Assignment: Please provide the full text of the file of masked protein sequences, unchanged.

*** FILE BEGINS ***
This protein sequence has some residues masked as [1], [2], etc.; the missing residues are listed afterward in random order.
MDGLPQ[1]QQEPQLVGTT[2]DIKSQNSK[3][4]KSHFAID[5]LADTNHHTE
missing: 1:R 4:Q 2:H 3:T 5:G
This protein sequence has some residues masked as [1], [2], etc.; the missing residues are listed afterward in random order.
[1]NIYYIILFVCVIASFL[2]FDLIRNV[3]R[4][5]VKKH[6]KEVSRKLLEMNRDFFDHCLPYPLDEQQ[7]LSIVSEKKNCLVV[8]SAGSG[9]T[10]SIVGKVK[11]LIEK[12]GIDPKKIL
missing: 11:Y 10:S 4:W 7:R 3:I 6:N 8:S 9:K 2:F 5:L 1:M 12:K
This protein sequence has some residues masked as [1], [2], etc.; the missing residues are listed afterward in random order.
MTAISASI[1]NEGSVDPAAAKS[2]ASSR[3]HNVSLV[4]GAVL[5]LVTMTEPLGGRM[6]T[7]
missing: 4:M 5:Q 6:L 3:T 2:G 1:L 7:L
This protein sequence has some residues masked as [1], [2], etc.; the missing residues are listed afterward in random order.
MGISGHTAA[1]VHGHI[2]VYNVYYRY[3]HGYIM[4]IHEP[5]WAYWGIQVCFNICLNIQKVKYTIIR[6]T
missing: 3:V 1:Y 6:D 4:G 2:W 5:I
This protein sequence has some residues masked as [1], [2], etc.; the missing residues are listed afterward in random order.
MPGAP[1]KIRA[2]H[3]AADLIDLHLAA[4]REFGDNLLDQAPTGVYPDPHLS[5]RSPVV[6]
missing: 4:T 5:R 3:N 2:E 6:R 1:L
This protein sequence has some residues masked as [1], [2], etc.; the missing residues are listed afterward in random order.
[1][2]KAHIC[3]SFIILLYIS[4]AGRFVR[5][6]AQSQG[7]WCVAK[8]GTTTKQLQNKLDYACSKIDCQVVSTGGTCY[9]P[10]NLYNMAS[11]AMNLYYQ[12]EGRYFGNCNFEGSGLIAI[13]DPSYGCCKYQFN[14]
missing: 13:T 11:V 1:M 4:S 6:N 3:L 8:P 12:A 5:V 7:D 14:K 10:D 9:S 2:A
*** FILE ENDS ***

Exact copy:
This protein sequence has some residues masked as [1], [2], etc.; the missing residues are listed afterward in random order.
MDGLPQ[1]QQEPQLVGTT[2]DIKSQNSK[3][4]KSHFAID[5]LADTNHHTE
missing: 1:R 4:Q 2:H 3:T 5:G
This protein sequence has some residues masked as [1], [2], etc.; the missing residues are listed afterward in random order.
[1]NIYYIILFVCVIASFL[2]FDLIRNV[3]R[4][5]VKKH[6]KEVSRKLLEMNRDFFDHCLPYPLDEQQ[7]LSIVSEKKNCLVV[8]SAGSG[9]T[10]SIVGKVK[11]LIEK[12]GIDPKKIL
missing: 11:Y 10:S 4:W 7:R 3:I 6:N 8:S 9:K 2:F 5:L 1:M 12:K
This protein sequence has some residues masked as [1], [2], etc.; the missing residues are listed afterward in random order.
MTAISASI[1]NEGSVDPAAAKS[2]ASSR[3]HNVSLV[4]GAVL[5]LVTMTEPLGGRM[6]T[7]
missing: 4:M 5:Q 6:L 3:T 2:G 1:L 7:L
This protein sequence has some residues masked as [1], [2], etc.; the missing residues are listed afterward in random order.
MGISGHTAA[1]VHGHI[2]VYNVYYRY[3]HGYIM[4]IHEP[5]WAYWGIQVCFNICLNIQKVKYTIIR[6]T
missing: 3:V 1:Y 6:D 4:G 2:W 5:I
This protein sequence has some residues masked as [1], [2], etc.; the missing residues are listed afterward in random order.
MPGAP[1]KIRA[2]H[3]AADLIDLHLAA[4]REFGDNLLDQAPTGVYPDPHLS[5]RSPVV[6]
missing: 4:T 5:R 3:N 2:E 6:R 1:L
This protein sequence has some residues masked as [1], [2], etc.; the missing residues are listed afterward in random order.
[1][2]KAHIC[3]SFIILLYIS[4]AGRFVR[5][6]AQSQG[7]WCVAK[8]GTTTKQLQNKLDYACSKIDCQVVSTGGTCY[9]P[10]NLYNMAS[11]AMNLYYQ[12]EGRYFGNCNFEGSGLIAI[13]DPSYGCCKYQFN[14]
missing: 13:T 11:V 1:M 4:S 6:N 3:L 8:P 12:A 5:V 7:D 14:K 10:D 9:S 2:A